How then is an occupational allergy diagnosed? According to Article 235 § 1 and 2 of the Labour Code, in order to diagnose and establish an occupational allergy, the employee and, in turn, the employer and the doctor (the entity competent to diagnose the disease) report the suspected occurrence of worrying symptoms in the employee. An occupational allergy can be diagnosed during the period of employment and also after the employment relationship has ended .
Occupational exposure in allergy
Occupational exposure is a term that refers to factors that potentially threaten health in the workplace. These include:
- chemical and physical agents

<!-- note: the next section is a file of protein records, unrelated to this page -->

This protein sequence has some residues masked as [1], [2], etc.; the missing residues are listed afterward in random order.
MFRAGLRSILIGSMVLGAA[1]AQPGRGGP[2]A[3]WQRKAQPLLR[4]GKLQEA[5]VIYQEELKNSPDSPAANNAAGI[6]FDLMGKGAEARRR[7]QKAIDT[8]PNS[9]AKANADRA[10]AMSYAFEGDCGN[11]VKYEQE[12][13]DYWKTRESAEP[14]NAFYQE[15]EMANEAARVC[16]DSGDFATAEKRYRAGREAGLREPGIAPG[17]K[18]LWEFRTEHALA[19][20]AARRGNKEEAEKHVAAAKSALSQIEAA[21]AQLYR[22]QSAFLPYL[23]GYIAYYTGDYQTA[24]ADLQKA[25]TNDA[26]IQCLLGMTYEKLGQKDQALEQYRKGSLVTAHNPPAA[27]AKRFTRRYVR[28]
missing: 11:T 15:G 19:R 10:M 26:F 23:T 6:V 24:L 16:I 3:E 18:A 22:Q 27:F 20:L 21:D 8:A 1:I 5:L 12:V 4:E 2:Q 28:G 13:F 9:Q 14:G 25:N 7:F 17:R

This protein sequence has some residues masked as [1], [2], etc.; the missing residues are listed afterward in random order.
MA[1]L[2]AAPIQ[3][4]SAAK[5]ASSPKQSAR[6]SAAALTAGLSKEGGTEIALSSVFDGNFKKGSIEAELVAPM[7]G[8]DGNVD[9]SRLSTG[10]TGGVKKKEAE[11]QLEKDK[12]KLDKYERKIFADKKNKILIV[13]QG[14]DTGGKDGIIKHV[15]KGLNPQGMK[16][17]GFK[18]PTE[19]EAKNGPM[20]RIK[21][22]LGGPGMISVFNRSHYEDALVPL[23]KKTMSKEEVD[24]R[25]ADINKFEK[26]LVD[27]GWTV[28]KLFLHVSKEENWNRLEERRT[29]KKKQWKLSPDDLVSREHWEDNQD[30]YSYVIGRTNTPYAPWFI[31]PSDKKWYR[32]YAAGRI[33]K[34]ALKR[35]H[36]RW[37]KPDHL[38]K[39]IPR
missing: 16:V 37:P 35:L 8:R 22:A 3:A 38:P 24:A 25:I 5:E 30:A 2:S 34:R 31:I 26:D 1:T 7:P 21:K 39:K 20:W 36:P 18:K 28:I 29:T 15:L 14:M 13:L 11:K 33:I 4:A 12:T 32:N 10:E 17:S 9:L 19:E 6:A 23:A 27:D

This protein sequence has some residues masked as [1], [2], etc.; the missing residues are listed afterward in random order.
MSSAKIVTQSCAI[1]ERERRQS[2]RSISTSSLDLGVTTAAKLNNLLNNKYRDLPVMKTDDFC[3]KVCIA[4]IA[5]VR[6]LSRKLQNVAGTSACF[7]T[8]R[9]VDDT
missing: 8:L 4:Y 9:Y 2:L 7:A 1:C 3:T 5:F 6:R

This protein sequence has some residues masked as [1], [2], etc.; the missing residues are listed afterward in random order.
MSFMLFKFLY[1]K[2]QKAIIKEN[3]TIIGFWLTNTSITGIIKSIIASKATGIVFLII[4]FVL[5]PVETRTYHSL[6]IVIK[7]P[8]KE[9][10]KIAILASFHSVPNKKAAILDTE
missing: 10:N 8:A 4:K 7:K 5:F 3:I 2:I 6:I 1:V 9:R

- biological agents
- sensitising factors (allergens)
- as well as factors related to the way the work is performed .
The diagnosis of a work-related allergy is made by the specialist on the basis of an occupational exposure assessment. This involves checking the factors that contribute to the development of the disease. In doing so, it is important to remember that only conditions included in the register of occupational diseases can be considered an occupational allergy.
In the three-step procedure (suspicion, diagnosis, determination), it must be established conclusively or with a high degree of probability that the exposure to harmful agents present in the working environment contributed to the development of an occupational allergy in the worker .
Types of occupational allergens
Not every worker is or will be at risk of developing an occupational disease. However, it is also worth being vigilant here. The introduction of new technologies, the intensity of contact with allergens, exposure to irritants, work tools, raw materials, as well as the semi-finished and finished products used, can all contribute to the development of an occupational allergy.